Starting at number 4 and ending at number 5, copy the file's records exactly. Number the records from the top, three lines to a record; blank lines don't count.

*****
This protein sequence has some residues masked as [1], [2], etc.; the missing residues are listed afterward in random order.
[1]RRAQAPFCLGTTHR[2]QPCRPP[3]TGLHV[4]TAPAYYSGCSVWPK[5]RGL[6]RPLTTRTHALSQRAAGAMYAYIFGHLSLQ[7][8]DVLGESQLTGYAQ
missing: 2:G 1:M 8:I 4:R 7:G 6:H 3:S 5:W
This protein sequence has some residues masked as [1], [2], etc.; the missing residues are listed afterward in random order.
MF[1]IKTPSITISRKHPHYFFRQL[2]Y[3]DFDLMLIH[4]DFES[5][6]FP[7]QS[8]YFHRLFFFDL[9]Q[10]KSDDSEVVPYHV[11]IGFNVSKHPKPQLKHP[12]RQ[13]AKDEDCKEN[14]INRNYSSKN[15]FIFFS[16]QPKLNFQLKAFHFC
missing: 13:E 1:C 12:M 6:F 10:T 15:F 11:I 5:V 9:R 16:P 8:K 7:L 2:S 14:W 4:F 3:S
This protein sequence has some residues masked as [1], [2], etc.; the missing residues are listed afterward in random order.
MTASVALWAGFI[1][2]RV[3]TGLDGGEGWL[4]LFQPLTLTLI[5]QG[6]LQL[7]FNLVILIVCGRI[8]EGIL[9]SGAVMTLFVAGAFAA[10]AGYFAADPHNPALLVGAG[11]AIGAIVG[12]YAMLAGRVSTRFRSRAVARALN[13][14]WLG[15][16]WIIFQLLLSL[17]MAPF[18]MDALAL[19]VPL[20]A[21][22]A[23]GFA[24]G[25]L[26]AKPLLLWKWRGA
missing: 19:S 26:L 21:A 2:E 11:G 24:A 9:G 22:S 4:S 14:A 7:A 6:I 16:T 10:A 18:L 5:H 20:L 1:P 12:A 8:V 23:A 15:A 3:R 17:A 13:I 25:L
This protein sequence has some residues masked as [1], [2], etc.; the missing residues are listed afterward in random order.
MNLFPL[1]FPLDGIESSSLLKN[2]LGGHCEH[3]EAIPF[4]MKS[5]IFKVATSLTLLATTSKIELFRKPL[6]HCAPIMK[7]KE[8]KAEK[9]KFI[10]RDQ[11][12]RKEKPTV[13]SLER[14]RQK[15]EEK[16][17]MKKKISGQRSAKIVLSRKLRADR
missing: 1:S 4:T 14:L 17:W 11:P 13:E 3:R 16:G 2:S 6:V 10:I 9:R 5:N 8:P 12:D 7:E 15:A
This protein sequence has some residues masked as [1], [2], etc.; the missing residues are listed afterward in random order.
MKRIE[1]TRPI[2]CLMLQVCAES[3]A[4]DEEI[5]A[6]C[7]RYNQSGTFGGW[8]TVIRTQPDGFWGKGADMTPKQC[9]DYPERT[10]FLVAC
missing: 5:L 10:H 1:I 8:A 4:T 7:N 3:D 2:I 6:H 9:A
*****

This protein sequence has some residues masked as [1], [2], etc.; the missing residues are listed afterward in random order.
MNLFPL[1]FPLDGIESSSLLKN[2]LGGHCEH[3]EAIPF[4]MKS[5]IFKVATSLTLLATTSKIELFRKPL[6]HCAPIMK[7]KE[8]KAEK[9]KFI[10]RDQ[11][12]RKEKPTV[13]SLER[14]RQK[15]EEK[16][17]MKKKISGQRSAKIVLSRKLRADR
missing: 1:S 4:T 14:L 17:W 11:P 13:E 3:R 16:G 2:S 6:V 10:I 9:R 5:N 8:P 12:D 7:E 15:A
This protein sequence has some residues masked as [1], [2], etc.; the missing residues are listed afterward in random order.
MKRIE[1]TRPI[2]CLMLQVCAES[3]A[4]DEEI[5]A[6]C[7]RYNQSGTFGGW[8]TVIRTQPDGFWGKGADMTPKQC[9]DYPERT[10]FLVAC
missing: 5:L 10:H 1:I 8:A 4:T 7:N 3:D 2:I 6:H 9:A